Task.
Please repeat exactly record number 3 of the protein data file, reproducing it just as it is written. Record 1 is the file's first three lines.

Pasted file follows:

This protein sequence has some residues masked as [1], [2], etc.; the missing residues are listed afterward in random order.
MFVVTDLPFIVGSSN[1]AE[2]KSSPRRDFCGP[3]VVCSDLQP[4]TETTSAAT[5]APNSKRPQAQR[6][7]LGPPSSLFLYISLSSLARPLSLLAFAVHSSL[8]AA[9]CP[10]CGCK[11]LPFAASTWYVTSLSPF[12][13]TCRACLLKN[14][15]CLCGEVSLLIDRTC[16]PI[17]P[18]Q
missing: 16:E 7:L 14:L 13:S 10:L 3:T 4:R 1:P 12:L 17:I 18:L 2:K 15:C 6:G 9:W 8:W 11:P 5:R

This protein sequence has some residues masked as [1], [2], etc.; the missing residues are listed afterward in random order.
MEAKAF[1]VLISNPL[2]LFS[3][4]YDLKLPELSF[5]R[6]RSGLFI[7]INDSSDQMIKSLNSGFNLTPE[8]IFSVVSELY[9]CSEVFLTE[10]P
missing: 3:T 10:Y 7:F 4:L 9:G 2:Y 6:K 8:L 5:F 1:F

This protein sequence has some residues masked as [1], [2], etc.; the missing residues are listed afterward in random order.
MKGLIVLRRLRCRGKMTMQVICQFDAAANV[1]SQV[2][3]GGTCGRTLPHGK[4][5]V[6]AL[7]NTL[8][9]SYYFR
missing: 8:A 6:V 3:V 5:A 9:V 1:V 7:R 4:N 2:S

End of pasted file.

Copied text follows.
This protein sequence has some residues masked as [1], [2], etc.; the missing residues are listed afterward in random order.
MKGLIVLRRLRCRGKMTMQVICQFDAAANV[1]SQV[2][3]GGTCGRTLPHGK[4][5]V[6]AL[7]NTL[8][9]SYYFR
missing: 8:A 6:V 3:V 5:A 9:V 1:V 7:R 4:N 2:S